Review: ‘Project Hail Mary’ by Andy Weir

Imagine waking up, hooked up to a bunch of tubes, not knowing where you are, how you got there or why. That is how you feel when you first crack open Andy Weir’s latest book, “Project Hail Mary,” because that is how we find the main character, Ryland.

Ryland wakes up in what seems to be a medical unit, being cared for by a robotic machine. However, after a few days of slowly coming out of the lethargic fog that he woke up in, Ryland takes a precursory glance around to deduce that he is on a space craft on a mission. What that mission is has yet to be known, but he knows that it must have been super important. As he struggles to regain his full memory, Ryland tries to move forward with the mission.

This was my first Andy Weir book and I was immersed from the first page. I have never had any aspirations to go to space so the fact that we are joining Ryland on this journey was a nail biter for me. Not only does Ryland not know what he is supposed to do, he is alone, so it’s like learning a new job on the fly. I couldn’t help but hold my breath every time that he touched an unknown button or did something that was clearly not a good idea. Luckily, although Ryland’s memory is hazy, he realizes quickly that many of the things on the ship come easy to him, helping him conclude that he has some type of background.

This book can get a little technical with the scientific terms and the numeric calculations, but it didn’t hinder my understanding of what was going on or what Ryland was trying to do. I was more than happy to let him drive the ship so long as we didn’t crash or he didn’t die. But then I got to thinking – could this actually be possible? Could we build a ship that was able to travel so many light years away and survive?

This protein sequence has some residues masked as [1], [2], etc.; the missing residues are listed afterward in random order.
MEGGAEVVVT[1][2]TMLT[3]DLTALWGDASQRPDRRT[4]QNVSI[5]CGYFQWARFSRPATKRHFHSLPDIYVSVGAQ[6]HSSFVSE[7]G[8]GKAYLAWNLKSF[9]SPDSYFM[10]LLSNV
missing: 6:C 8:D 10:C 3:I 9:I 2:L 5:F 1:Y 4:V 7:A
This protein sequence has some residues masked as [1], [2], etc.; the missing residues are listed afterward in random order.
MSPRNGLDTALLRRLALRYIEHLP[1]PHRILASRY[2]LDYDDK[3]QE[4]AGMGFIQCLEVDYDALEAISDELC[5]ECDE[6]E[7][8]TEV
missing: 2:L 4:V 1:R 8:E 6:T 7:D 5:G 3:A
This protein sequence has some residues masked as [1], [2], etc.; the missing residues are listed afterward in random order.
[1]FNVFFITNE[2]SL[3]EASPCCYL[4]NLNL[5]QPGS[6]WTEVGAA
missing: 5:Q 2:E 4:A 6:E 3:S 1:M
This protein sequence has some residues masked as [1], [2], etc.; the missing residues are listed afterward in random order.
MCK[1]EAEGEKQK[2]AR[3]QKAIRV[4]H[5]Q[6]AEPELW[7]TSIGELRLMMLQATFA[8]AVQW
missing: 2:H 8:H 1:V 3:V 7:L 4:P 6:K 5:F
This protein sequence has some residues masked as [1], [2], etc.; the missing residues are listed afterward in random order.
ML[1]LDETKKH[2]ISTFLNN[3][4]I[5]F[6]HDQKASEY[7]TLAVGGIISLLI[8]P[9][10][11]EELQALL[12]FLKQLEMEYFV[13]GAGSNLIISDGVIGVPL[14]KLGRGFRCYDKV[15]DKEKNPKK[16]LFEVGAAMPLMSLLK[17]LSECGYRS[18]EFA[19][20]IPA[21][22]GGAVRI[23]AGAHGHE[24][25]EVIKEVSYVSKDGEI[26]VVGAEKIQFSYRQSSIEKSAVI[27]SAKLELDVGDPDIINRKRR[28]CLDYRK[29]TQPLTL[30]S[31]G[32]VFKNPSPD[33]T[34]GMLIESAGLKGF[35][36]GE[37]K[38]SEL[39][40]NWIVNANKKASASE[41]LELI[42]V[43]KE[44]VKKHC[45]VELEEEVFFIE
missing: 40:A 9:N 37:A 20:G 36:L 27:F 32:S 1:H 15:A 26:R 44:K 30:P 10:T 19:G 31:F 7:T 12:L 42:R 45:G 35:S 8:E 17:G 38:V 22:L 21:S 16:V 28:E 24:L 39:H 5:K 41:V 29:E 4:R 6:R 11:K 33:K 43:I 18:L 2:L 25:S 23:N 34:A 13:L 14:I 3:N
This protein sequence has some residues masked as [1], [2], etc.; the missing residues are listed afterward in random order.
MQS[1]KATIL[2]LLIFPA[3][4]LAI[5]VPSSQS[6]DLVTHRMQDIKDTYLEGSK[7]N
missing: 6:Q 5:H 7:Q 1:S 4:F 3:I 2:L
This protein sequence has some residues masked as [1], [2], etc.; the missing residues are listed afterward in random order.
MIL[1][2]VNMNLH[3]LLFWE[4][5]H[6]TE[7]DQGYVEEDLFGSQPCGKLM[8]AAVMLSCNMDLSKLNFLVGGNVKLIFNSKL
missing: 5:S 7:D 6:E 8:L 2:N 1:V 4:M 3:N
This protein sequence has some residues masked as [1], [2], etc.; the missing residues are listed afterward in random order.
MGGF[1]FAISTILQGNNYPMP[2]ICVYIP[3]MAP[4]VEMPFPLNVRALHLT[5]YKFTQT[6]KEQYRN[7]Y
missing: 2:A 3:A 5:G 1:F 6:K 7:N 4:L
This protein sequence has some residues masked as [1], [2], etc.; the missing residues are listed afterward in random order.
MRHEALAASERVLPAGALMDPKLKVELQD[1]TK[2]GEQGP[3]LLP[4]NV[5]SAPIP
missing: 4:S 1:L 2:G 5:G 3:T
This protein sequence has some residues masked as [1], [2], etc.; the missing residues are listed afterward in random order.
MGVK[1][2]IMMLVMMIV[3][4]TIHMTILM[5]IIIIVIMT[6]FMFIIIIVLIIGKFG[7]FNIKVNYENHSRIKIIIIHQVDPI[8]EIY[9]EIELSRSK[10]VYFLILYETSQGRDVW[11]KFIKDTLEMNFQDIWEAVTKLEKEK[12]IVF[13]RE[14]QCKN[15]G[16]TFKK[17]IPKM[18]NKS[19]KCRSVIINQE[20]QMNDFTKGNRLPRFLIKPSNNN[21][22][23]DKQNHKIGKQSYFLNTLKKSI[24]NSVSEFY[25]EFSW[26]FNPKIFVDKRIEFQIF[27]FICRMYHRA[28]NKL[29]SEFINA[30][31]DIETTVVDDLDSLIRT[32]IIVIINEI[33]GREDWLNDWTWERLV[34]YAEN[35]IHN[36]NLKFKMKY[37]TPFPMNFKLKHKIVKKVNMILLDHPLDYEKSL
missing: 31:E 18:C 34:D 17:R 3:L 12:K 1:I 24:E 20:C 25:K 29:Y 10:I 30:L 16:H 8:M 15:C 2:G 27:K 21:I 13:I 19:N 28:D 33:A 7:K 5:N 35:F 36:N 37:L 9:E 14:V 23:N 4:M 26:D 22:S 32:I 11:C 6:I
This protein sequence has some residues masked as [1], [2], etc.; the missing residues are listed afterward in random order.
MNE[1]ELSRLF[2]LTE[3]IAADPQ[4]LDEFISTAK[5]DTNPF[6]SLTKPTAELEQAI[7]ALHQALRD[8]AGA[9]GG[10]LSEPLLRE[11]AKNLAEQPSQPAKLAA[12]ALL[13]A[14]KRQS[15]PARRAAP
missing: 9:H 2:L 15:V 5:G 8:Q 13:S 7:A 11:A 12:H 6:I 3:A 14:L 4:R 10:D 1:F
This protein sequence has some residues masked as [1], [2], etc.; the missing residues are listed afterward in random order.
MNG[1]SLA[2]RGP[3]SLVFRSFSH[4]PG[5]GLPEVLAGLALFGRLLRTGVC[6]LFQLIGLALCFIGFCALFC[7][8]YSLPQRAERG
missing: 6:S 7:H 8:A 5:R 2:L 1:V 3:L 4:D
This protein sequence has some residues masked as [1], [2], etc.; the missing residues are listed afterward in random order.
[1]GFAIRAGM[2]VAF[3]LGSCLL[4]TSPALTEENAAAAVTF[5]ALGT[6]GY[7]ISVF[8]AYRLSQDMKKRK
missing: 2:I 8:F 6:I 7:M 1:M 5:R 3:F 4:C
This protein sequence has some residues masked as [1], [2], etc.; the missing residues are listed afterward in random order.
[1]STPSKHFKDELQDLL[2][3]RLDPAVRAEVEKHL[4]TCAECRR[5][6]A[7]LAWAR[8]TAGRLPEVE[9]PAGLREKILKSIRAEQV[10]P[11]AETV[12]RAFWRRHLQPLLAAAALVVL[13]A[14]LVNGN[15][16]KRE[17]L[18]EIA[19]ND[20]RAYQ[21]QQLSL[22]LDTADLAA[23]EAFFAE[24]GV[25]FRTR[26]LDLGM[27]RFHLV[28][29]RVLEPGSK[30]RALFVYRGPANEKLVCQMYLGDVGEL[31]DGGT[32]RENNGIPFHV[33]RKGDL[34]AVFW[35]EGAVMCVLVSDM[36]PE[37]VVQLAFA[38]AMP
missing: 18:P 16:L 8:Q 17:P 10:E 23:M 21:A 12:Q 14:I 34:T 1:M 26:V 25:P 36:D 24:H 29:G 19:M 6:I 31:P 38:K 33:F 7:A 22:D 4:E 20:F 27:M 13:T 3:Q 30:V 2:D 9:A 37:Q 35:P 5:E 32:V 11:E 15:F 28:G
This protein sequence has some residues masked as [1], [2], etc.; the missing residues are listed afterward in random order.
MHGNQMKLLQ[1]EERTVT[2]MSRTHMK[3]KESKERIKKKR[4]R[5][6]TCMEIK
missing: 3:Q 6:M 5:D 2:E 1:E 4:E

Are we alone in this universe? It is the age-old question that there is still no clear answer for. Yet, Weir would have us believe that not only is the answer a resounding no, but we can communicate with them and live with them despite our differences.

I loved the relationship between Ryland and Rocky and how the two work on each other’s strengths to get the job done.

I liked the way that Weir used flashbacks to flesh out the story as well as Ryland’s character. Sometimes in books, the flash backs are random but not here. Ryland will look at a piece of paper and what may seem like numeric garble at first, suddenly triggers a memory of him working in a lab on Earth and looking at similar numbers.

I am not one to read science fiction, which is probably why it has taken me so long to pick up one of Weir’s books, but this book was a fast read and thoroughly enjoyable. Now I can’t wait to pick up the “Martian”, which I have heard nothing but good things about.


Have you read “Project Hail Mary”? What did you think? What other Weir books would you recommend? Let’s discuss!

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